I was bewildered. "I killed him. I had a switchblade and I was scared they were going to beat me up."
"No, kid, it was your friend, the one who died in the hospital . . ."
"Johnny is not dead." My voice was shaking. "Johnny is not dead."
"Hey, Randy." Darry stuck his head in the door. "I think you'd better go now."
"Sure," Randy said. He was still looking at me kind of funny. "See you around, Pony."
"Don't ever say anything to him about Johnny," I heard Darry say in a low voice as they went out. "He's still pretty racked up mentally and emotionally. The doc said he'd get over it if we gave him time."
I swallowed hard and blinked. He was just like all the rest of the Socs. Cold-blooded mean. Johnny didn't have anything to do with Bob's getting killed.
"Ponyboy Curtis, put out that cigarette!"
"Okay, okay." I put it out. "I ain't going to go to sleep smoking, Darry. If you make me stay in bed there ain't anywhere else I can smoke."
"You're not going to die if you don't get a smoke. But if that bed catches on fire you will. You couldn't make it to the door through that mess."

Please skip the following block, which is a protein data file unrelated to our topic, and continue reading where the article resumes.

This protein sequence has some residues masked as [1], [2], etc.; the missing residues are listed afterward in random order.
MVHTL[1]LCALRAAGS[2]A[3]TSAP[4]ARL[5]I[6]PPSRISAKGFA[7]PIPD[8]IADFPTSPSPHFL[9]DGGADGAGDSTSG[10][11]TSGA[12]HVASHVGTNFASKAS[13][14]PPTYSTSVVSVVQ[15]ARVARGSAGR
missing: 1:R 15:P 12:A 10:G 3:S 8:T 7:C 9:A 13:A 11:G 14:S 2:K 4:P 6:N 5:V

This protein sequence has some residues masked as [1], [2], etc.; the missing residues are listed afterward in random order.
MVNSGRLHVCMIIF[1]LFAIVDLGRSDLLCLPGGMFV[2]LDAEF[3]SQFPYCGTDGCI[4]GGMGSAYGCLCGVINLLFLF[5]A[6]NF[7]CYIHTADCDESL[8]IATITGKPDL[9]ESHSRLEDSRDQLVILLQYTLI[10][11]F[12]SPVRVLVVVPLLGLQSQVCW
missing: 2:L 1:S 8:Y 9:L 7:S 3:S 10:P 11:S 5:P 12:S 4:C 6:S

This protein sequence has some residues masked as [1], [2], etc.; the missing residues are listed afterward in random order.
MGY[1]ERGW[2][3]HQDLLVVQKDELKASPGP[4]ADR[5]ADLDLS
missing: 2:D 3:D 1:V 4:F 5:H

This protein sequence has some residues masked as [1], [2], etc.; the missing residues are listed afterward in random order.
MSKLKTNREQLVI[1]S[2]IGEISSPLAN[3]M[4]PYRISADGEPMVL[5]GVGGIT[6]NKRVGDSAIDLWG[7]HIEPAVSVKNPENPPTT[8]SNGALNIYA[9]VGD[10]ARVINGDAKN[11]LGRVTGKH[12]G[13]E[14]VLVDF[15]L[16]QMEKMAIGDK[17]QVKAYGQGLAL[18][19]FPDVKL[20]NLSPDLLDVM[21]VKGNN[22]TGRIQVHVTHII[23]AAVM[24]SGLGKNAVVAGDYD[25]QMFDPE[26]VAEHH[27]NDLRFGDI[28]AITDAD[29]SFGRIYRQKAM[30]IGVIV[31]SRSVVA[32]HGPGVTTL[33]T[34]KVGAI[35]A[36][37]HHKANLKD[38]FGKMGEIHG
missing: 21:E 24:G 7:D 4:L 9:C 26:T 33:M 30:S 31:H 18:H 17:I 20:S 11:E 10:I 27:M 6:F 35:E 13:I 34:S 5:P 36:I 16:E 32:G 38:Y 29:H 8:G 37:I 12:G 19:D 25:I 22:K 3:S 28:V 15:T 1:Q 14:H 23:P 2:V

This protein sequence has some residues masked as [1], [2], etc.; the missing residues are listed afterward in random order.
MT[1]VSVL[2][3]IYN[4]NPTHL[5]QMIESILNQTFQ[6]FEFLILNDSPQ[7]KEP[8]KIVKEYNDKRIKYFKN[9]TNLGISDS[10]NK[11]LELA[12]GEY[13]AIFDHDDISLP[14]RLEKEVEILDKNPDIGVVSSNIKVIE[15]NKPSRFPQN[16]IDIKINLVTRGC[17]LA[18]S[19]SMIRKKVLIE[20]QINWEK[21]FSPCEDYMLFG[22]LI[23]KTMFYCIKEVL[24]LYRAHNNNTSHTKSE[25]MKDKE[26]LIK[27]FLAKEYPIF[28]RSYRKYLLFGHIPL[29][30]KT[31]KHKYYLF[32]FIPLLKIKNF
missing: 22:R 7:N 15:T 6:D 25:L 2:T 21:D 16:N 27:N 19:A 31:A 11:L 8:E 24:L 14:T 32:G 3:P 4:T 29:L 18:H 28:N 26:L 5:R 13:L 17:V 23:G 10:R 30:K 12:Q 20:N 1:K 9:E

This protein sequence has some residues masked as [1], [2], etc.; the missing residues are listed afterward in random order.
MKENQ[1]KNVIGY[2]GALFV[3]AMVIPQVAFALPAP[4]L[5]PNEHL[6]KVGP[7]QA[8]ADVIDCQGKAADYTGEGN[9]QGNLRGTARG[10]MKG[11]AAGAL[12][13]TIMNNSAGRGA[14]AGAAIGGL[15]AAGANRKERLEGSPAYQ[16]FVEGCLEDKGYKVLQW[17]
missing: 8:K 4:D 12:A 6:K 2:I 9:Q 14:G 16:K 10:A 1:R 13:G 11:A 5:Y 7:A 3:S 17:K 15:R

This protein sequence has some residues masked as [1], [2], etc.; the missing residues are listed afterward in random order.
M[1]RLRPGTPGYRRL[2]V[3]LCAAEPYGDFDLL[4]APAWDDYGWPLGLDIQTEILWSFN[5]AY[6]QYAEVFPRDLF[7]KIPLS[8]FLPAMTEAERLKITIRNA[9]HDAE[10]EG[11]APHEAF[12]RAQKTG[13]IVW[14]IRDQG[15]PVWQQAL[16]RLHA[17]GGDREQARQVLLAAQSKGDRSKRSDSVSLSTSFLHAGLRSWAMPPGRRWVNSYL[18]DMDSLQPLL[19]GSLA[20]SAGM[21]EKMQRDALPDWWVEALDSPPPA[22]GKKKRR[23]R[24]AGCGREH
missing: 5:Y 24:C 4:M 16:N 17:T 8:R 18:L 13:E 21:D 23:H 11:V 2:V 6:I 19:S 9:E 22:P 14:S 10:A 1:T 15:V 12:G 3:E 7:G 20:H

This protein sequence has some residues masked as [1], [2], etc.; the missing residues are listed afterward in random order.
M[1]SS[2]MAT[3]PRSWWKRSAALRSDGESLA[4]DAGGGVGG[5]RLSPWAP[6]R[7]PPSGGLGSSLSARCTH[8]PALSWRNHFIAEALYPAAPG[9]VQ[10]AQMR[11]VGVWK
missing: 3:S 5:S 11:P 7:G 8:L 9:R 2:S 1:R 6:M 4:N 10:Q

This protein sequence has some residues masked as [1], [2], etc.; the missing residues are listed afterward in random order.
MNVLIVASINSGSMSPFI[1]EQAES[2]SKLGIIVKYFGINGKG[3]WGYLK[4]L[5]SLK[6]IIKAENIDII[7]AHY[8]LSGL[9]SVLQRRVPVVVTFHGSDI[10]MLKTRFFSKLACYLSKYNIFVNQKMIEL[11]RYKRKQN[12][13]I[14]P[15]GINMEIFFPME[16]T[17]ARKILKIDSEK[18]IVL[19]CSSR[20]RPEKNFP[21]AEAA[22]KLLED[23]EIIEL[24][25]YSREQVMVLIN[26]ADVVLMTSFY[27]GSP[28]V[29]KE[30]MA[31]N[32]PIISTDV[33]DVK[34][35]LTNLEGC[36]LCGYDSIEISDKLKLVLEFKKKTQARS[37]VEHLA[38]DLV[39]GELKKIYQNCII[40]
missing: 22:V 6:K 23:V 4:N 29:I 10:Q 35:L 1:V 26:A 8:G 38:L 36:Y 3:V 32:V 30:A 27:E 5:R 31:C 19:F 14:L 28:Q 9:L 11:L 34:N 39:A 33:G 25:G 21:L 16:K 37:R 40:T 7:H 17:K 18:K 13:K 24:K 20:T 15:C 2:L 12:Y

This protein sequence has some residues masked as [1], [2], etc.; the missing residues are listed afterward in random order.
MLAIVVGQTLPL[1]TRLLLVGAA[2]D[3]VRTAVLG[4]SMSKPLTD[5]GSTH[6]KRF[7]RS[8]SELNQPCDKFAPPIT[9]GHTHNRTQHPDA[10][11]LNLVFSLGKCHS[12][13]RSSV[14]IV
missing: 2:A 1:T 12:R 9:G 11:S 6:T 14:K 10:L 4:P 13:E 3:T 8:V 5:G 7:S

"Well, golly, I can't pick it up and Soda doesn't, so I guess that leaves you."
He was giving me one of those looks. "All right, all right," I said, "that don't leave you. Maybe Soda'll straighten it up a little."
"Maybe you can be a little neater, huh, little buddy?"
He'd never called me that before. Soda was the only one he ever called "little buddy."
"Sure," I said, "I'll be more careful."
THE HEARING WASN'T anything like I thought it would be. Besides Darry and Soda and me, nobody was there except Randy and his parents and Cherry Valance and her parents and a couple of the other guys that had jumped Johnny and me that night. I don't know what I expected the whole thing to be like--I guess I've been watching too many Perry Mason shows. Oh, yeah, the doctor was there and he had a long talk with the judge before the hearing. I didn't know what he had to do with it then, but I do now.